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Tunisian Republic
Flag of Tunisia Coat of arms of Tunisia
Anthem: Humat Al Hima
and largest city
36°50′N 10°9′E / 36.833°N 10.15°E / 36.833; 10.15
Official languages Arabic[1]
1st Foreign language French
Demonym Tunisian
Government Presidential republic[1]
 -  Acting President Foued Mebazaa
 -  Prime Minister Beji Caid el Sebsi
 -  from France March 20, 1956 
 -  Total 163,610 km2 (92nd)
63,170 sq mi 
 -  Water (%) 5.0
 -  Apr 2, 2011 estimate 10,432,500[2] (79th)
 -  2011 census 11,245,284[2]
 -  Density 63/km2 (133rd (2005))
163/sq mi
GDP (PPP) 2011 estimate
 -  Total $96.001 billion[3]
 -  Per capita $9,025.067[3]
GDP (nominal) 2011 estimate
 -  Total $43.684 billion[3]
 -  Per capita $4,106.747[3]
Gini (2000)39.8
HDI (2010)increase 0.683[4]
Error: Invalid HDI value · 81st
Currency Tunisian dinar (TND)
Time zone CET (UTC+1)
 -  Summer (DST) not observed (UTC+1)
Drives on the right
Calling code 216
Internet TLD .tn Template:Rtl-lang[5]

Tunisia officially the Tunisian Republic is a country situated on the Mediterranean coast of North Africa. It is bordered by Algeria to the west and Libya to the southeast. It is the northernmost country on the continent and the smallest of the countries situated along the Atlas mountain range. Around forty percent of the country is composed of the Sahara desert, with much of the remainder consisting of particularly fertile soil, and a 1400km coastline.

Today's Tunisia played a prominent role in ancient times, first with the famous city of Carthage, said to have been founded by refugees from Troy, later as a province which became known as the bread basket of the Roman Empire. It subsequently changed hands several times, including Norman invasions from Sicily, but ultimately fell under the control of Mohammedans. Under the Ottoman Empire it enjoyed autonomy under its monarch, the Bey of Tunis.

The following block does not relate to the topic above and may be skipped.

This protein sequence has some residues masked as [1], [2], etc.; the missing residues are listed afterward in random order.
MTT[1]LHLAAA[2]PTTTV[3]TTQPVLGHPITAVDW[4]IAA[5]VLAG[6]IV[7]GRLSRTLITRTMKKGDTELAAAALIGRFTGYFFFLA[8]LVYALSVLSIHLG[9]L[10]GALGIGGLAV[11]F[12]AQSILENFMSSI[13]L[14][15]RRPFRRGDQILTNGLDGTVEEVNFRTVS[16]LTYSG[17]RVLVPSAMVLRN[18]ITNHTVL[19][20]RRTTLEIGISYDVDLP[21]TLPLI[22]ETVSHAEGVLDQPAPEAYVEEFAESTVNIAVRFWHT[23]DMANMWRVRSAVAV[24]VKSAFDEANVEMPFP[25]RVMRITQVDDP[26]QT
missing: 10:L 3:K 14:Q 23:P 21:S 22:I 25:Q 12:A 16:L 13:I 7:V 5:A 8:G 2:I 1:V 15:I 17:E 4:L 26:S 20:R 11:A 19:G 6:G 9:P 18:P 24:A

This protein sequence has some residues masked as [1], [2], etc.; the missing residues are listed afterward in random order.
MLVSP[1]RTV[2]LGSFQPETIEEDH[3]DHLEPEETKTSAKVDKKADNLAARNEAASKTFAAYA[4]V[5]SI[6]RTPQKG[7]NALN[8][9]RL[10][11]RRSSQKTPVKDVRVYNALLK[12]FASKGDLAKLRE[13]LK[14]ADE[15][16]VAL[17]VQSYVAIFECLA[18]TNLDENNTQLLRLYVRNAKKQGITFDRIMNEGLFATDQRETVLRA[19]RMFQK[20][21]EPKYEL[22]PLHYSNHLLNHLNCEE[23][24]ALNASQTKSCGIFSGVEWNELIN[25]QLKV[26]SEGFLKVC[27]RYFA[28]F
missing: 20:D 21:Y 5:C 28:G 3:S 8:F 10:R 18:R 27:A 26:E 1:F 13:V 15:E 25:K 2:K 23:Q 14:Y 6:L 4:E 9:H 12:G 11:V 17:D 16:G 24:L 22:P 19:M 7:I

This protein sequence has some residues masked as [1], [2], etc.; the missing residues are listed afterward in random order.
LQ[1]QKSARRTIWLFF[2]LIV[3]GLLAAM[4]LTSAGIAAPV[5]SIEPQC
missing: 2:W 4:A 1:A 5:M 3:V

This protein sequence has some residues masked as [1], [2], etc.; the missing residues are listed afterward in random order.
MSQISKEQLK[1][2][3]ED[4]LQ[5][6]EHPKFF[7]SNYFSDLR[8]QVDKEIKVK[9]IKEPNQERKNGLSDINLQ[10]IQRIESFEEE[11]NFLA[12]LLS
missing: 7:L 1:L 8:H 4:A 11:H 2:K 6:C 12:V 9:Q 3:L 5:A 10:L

In 1869, having spent vast sums attempting to develop and modernise the country, the Bey of Tunis declared the country bankrupt, and an international financial commission took control over its economy. In 1881, following a Tunisian incursion into Algeria, France invaded with an army of about 36,000 and forced the Bey to agree to the terms of the 1881 Treaty of Bardo (Al Qasr as Sa'id). With this treaty, Tunisia was officially made a French Protectorate, over the objections of Italy. Under French colonization, European settlements in the country were actively encouraged; the number of French colonists grew from 34,000 in 1906 to 144,000 in 1945.

Tunisia was given independence from France in 1957.


  1. 1.0 1.1 "Tunisia Constitution". Retrieved on 2011-04-02. Translation by the University of Bern: Tunisia is a free State, independent and sovereign; its religion is the Islam, its language is Arabic, and its form is the Republic.
  2. 2.0 2.1 National Statistics Online. National Statistics Institute of Tunisia (July 2009). Retrieved on 7 January 2009. (Arabic)
  3. 3.0 3.1 3.2 3.3 Tunisia. International Monetary Fund. Retrieved on 2011-05-10.
  4. Human Development Report 2010. United Nations (2010). Retrieved on 5 November 2010.
  5. Report on the Delegation of تونس.. Internet Corporation for Assigned Names and Numbers (2010). Retrieved on 8 November 2010.